The firm failed to submit accounts in 2014 and was dissolved by Companies House via compulsory strike-off in 2015.
In 2013, Cook founded another company called Five Star Investment Management Ltd with the former head of the Saudi Arabian intelligence agency, Prince Nawwaf bin Abdul Aziz.
The Prince’s son is the Saudi ambassador to the UK.
The other director of the company was Peter Haestrup, a Danish national who has been connected to the Purulia arms drop case, a long-running multinational scandal that involved weapons being dropped over the Indian province of West Bengal in 1995.
Five Star Investment Management Ltd was registered at Mr Cook’s Glasgow address.
The firm filed no accounts with Companies House, and was dissolved in December 2014.
Cook also has connections with right-wing pressure groups in the UK.
He was Scottish spokesperson for Conservative Friends of Israel and for the Campaign Against Political Correctness, a campaign allied to the Freedom Association, a right-wing Eurosceptic pressure group that supported apartheid in South Africa.
Scottish politicians are now calling for Ruth Davidson to clarify her relationship with Cook, who in the 2010 general election lost out to Labour’s Jim Murphy in East Renfrewshire.
Commenting on Richard Cook’s involvement with the CRC, Scottish Labour General Election campaign manager James Kelly said:
“This whole affair is like something from a spy novel and the East Renfrewshire Conservative Party is at the heart of it.
“Richard Cook isn’t just someone who happened to be a member of East Renfrewshire Conservatives.
He’s been a leading figure in the local Tories for more than two decades… He’s close to senior elected Tories, including Jackson Carlaw.
“It simply isn’t tenable for East Renfrewshire Tory candidate Paul Masterton to maintain silence on this.
Will Mr Cook play any part in his campaign? Will he refuse to take any funds from Mr Cook or anyone who has received money from Mr Cook?
Will Mr Masterton make a statement about what he knew and when about these extraordinary allegations?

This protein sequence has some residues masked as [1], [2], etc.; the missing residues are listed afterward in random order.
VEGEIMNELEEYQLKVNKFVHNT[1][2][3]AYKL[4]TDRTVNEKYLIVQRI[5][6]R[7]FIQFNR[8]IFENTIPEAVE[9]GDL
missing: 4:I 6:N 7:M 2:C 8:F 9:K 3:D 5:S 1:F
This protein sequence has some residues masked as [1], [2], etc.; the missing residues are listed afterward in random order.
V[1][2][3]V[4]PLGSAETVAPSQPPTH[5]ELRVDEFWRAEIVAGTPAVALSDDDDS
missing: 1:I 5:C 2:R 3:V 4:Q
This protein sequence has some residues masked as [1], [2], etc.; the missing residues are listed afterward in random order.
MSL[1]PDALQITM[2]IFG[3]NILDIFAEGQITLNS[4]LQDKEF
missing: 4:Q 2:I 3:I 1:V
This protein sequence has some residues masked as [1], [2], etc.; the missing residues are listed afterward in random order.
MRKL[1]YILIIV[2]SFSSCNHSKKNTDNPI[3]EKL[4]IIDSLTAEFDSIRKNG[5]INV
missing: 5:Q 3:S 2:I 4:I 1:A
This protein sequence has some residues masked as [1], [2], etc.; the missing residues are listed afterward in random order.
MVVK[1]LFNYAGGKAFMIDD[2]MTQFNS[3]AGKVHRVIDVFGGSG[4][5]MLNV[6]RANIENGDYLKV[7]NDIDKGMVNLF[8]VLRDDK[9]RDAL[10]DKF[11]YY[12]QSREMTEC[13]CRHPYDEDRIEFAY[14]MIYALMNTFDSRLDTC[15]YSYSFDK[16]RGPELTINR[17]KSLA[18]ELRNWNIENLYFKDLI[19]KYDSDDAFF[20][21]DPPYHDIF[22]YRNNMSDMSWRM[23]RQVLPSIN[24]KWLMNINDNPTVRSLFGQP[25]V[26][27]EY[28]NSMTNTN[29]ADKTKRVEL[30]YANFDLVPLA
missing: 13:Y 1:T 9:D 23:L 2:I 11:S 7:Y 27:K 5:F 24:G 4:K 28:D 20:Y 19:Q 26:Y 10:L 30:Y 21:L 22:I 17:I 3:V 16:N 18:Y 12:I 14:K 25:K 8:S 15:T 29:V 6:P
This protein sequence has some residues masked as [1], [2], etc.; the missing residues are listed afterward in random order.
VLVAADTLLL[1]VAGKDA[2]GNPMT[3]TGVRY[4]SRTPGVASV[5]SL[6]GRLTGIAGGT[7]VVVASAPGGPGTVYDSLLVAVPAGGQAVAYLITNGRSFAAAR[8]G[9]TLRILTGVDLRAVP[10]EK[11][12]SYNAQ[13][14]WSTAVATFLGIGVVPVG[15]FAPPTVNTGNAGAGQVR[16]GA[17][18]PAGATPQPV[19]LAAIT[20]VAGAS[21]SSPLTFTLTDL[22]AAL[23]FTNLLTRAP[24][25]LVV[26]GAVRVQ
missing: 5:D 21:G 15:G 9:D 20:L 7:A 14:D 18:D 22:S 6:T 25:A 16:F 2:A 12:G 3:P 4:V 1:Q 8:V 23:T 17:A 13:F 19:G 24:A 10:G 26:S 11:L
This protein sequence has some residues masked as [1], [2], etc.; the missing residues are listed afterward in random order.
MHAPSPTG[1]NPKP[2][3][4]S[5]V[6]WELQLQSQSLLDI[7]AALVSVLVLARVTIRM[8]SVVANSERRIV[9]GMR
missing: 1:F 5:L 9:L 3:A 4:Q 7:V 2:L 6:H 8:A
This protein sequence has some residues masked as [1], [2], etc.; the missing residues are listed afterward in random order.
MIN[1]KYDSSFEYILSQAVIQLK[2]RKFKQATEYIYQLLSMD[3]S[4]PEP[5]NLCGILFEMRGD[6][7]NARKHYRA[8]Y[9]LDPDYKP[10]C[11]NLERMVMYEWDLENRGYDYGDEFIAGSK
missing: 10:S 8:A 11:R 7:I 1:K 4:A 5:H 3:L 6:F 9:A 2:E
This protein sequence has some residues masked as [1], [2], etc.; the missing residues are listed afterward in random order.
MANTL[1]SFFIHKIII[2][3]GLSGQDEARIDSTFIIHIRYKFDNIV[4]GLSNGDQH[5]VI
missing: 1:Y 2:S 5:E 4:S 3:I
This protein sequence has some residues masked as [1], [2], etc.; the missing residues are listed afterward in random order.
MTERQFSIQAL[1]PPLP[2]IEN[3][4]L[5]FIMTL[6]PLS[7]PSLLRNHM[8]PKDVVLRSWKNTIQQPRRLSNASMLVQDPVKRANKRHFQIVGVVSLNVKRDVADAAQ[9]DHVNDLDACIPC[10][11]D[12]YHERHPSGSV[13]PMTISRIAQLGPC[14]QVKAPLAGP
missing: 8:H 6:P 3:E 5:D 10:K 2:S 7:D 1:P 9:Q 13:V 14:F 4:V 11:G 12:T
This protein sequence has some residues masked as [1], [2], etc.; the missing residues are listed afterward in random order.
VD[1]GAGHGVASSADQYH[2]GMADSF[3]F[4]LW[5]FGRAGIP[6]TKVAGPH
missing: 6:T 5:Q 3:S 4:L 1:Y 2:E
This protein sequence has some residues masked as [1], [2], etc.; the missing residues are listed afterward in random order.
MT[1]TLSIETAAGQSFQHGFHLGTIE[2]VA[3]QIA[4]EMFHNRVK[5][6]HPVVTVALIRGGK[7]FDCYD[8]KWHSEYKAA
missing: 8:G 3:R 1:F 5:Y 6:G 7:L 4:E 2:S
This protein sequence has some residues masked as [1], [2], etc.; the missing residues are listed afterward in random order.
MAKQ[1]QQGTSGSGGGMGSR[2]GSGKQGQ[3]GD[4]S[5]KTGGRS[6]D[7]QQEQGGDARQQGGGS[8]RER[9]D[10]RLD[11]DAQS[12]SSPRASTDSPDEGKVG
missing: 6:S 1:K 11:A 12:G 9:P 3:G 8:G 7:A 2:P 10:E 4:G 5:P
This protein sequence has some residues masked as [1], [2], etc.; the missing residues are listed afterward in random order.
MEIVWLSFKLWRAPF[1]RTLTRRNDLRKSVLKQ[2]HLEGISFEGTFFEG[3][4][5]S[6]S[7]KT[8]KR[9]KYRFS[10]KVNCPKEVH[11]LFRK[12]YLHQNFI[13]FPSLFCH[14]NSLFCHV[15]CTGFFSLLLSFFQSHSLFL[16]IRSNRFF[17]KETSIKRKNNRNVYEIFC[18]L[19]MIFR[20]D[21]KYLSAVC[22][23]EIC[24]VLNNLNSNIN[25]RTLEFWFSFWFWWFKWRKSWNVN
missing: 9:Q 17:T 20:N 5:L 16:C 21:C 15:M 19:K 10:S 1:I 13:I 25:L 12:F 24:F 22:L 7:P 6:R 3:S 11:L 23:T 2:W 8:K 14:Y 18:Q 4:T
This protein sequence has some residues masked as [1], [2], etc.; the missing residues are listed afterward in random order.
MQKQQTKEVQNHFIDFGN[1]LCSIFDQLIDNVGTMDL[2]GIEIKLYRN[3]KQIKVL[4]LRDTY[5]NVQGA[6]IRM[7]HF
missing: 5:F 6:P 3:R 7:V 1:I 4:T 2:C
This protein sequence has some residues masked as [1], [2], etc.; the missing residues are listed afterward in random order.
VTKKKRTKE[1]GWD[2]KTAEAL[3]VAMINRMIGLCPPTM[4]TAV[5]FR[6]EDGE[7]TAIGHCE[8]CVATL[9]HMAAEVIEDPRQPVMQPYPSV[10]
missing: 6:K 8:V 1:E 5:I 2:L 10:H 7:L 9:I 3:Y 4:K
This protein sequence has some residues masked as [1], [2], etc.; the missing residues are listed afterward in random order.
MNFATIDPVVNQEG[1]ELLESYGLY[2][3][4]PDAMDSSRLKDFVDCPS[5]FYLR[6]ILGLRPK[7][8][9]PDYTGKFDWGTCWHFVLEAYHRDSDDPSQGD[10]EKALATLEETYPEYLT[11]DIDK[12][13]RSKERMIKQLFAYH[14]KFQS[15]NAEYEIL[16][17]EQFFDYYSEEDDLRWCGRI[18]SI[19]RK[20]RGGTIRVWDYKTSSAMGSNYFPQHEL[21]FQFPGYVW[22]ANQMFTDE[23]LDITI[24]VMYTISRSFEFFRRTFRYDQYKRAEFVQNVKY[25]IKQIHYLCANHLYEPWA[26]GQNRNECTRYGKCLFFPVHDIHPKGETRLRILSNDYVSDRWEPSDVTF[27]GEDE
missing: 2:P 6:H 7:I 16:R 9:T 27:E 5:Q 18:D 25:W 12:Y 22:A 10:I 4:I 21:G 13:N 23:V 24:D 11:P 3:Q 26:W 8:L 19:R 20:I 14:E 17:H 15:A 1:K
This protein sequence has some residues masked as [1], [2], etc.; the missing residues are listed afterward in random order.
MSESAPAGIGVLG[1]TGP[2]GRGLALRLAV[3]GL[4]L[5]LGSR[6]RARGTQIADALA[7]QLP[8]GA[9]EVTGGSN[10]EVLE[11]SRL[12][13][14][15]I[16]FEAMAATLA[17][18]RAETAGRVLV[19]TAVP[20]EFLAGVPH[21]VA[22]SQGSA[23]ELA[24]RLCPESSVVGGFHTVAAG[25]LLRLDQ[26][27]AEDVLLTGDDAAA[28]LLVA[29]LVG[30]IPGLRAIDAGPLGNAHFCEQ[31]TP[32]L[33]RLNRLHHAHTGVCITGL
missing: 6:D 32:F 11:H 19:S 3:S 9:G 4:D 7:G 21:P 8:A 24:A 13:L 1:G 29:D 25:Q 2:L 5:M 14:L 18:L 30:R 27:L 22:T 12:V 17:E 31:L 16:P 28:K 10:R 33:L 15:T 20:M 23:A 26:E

This affair now risks tainting the Tory campaign to win the East Renfrewshire seat.
An SNP spokesperson said:
“These are deeply concerning allegations.
Just as concerning are the apparent links to the highest levels of the Scottish Tory party.
Ruth Davidson must clarify what links she has with Mr Cook, and whether her party has helped itself to money from the same murky sources.”
5 March 2017: Business leaders ‘ready to donate six-figure sums to save UK’ in second Scottish referendum
Business leaders are ready to donate more money to fight Scottish independence in a second referendum than they did in 2014 and several have already promised six-figure sums, a controversial campaign group has said.
Richard Cook, who chairs the pro-Union Constitutional Research Council (CRC), said “several” wealthy backers are prepared to hand over major sums to “a new and positive campaign” to keep the UK together.
Cook broke his silence following claims CRC funnelled money from unknown sources to the Democratic Unionist Party to fund its Brexit campaign.
The £425,000 donation was not only used in Northern Ireland, but across the UK, for press advertisements.
It also emerged that the group was ready to bankroll opposition to independence if, as appears likely, Ms Sturgeon demands a second referendum.
Calton-jocks exposure of the right wing young conservative movement led by Richard Cook